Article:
Some denominators are not based on the whole population of the local authority, or not based on population at all. Where the numerator and denominator are not provided, by making estimations based on population proportions we are assuming that the denominator also follows these proportions. For example, if the denominator is the number of people aged 65 years and over, we are assuming that the proportion of the population of the old area that is 65 years and over is the same as in the new area.

In the case that the old county of Dorset is provided, but non-metropolitan districts are not, the new LTLA of Dorset can be estimated from the county of Dorset, as well as the non-metropolitan borough of Christchurch, which is then used to calculate the new LTLA of Bournemouth, Christchurch and Poole. The value for the former county of Dorset is assigned to both the new LTLA of Dorset and the old non-metropolitan borough of Christchurch. Numerators and denominators can be estimated by adjusting those for the former country of Dorset by the population of the calculated area divided by the population of the former county of Dorset. This process is carried out before the aggregation to 2021 geographies so that the estimated value for Christchurch can be used to calculate the value for the LTLA of Bournemouth, Christchurch and Poole if needed.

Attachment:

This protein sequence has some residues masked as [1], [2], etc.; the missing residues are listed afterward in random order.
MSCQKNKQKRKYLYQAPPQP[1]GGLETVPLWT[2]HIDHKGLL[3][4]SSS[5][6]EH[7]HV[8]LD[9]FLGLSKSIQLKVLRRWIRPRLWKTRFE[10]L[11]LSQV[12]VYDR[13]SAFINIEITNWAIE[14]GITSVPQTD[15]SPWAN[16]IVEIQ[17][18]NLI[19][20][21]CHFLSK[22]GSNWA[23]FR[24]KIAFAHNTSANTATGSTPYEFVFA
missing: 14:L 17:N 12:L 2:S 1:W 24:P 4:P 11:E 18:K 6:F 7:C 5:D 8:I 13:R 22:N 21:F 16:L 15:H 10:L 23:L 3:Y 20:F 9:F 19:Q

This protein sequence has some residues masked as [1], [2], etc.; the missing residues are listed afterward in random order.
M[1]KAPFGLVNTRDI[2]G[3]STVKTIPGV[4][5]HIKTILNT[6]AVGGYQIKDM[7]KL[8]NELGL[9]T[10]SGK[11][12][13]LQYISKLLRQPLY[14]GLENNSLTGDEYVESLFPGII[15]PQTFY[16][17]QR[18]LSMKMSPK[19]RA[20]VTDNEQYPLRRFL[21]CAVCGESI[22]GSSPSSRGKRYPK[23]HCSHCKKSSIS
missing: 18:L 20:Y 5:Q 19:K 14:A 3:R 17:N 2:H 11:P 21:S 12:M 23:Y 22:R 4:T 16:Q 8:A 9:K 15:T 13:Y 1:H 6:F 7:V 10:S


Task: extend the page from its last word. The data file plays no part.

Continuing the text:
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10. Imputation of missing data (COIN Step 3)

Our approach to imputation is typically simple imputation, in line with how other indices handle missing values. Multiple imputation is being considered to refine our methods in future, but is not expected to impact results significantly.

The detail of the approach used, presented in the order that steps were applied, is:

  • if a value was too low to be presented, it was replaced with the mean of the values it could have been; for example, if counts below three were suppressed, the true value could have been zero, one or two, in this case our imputed value would be one
  • if in the back-series we had results either side of a missing value for a lower-tier local authority (LTLA), the missing year(s) value was calculated as a linear interpolation of the values either side